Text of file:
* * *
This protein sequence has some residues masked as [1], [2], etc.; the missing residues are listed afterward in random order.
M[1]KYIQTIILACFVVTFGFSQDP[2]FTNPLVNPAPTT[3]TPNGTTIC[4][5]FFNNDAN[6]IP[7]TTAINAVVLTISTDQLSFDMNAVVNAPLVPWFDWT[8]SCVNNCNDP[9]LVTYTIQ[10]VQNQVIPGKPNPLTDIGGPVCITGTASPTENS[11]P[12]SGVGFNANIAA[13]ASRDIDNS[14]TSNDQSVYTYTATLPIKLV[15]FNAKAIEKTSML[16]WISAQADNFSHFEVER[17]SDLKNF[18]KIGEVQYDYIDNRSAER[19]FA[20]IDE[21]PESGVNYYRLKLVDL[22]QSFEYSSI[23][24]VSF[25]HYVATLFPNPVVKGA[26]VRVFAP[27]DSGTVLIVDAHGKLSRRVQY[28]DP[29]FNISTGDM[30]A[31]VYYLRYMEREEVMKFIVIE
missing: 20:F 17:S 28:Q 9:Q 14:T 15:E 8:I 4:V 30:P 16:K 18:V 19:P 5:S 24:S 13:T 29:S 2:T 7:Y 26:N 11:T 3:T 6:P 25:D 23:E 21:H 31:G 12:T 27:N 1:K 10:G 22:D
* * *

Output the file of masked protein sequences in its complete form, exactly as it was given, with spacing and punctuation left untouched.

This protein sequence has some residues masked as [1], [2], etc.; the missing residues are listed afterward in random order.
M[1]KYIQTIILACFVVTFGFSQDP[2]FTNPLVNPAPTT[3]TPNGTTIC[4][5]FFNNDAN[6]IP[7]TTAINAVVLTISTDQLSFDMNAVVNAPLVPWFDWT[8]SCVNNCNDP[9]LVTYTIQ[10]VQNQVIPGKPNPLTDIGGPVCITGTASPTENS[11]P[12]SGVGFNANIAA[13]ASRDIDNS[14]TSNDQSVYTYTATLPIKLV[15]FNAKAIEKTSML[16]WISAQADNFSHFEVER[17]SDLKNF[18]KIGEVQYDYIDNRSAER[19]FA[20]IDE[21]PESGVNYYRLKLVDL[22]QSFEYSSI[23][24]VSF[25]HYVATLFPNPVVKGA[26]VRVFAP[27]DSGTVLIVDAHGKLSRRVQY[28]DP[29]FNISTGDM[30]A[31]VYYLRYMEREEVMKFIVIE
missing: 20:F 17:S 28:Q 9:Q 14:T 15:E 8:I 4:V 30:P 16:K 18:V 19:P 5:S 24:S 13:T 29:S 2:T 7:Y 26:N 11:T 3:T 6:P 25:D 23:E 21:H 31:G 12:T 27:N 1:K 10:G 22:D